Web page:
The approval of the Compensatory Afforestation Fund (CAF) Bill, 2016 in the Rajya Sabha comes as a breath of fresh air into the otherwise stagnant debate over environmental concerns getting short shrift in the face of the development agenda.
The Bill, passed in the Lok Sabha earlier, will create an institutional mechanism to use around Rs 48,000 crore to mitigate the impact of diversion of forest land for non-forest use. The positive thing about this Bill is that 90% of the fund will be spent by the states on afforestation and related work. Odisha will get the maximum amount of funds with Jammu and Kashmir getting the least. The Congress expressed concerns, and justifiably so, about the rights of tribals and forest dwellers, the latter guaranteed under the Forest Rights Act 2006.
There are certain pitfalls that must be guarded against as the government proceeds with squaring development with environmental protection. For example, development projects should not be pushed as far as possible in the middle of protected forest areas as this would result in fragmentation of the forest land. In turn, this could affect the movement of animals and create areas that would be exposed to degradation. The waste from development projects, which invariably in the Indian context means industrial plants, are often dumped in these vulnerable ecosystems with disastrous results. When reforestation is undertaken, it is important to understand that it is best to go in for native species and not ones that either do not flourish in the area or adversely affect the ecosystem. The government must learn from past mistakes. In Karnataka, for example, despite massive investments in afforestation, the area under cover actually went down from 1997 to 2011. Today, 40% of India’s forests are classified as degraded. Now that the Bill has been passed, there is a real chance that India can also go in for natural regeneration of its degraded forests, which in the long run can work out cheaper than creating new plantations. For this, the government needs to study best practices from across the world. Environment minister Anil Madhav Dave must be held to his word that the fund will be spent in a transparent manner.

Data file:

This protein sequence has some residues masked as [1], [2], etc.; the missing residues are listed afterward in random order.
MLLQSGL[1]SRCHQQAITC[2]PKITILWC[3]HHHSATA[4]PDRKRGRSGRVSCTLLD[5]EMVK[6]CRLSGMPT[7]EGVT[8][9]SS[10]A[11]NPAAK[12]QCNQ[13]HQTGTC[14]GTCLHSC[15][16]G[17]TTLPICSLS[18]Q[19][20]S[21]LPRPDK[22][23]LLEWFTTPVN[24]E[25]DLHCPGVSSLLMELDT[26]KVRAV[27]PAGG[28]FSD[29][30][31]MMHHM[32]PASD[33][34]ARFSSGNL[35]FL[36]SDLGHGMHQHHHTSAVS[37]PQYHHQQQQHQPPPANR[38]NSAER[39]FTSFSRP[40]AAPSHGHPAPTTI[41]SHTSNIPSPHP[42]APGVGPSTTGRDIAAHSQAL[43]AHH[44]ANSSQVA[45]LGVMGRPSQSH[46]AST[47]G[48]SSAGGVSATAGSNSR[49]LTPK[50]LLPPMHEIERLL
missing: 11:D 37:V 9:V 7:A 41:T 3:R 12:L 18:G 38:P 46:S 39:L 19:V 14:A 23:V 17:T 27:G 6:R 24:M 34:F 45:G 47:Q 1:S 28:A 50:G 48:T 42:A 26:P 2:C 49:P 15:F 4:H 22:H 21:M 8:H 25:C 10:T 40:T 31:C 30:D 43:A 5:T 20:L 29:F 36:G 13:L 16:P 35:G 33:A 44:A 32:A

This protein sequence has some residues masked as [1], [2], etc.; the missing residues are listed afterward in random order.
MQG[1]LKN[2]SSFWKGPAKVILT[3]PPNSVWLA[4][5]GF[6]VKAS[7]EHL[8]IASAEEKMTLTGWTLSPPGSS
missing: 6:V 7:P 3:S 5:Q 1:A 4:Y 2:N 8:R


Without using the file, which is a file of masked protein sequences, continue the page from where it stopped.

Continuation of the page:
The management of forests, as things are now, is prone to large-scale corruption, which ranges from shortcuts in identifying and buying saplings to the actual planting and protection work. It is understandable that a developing country cannot put its economic agenda on hold. But environmental security has to be attended to simultaneously to secure the rights of those who depend on the forests for their livelihood and also as an antidote the ill-effects of climate change.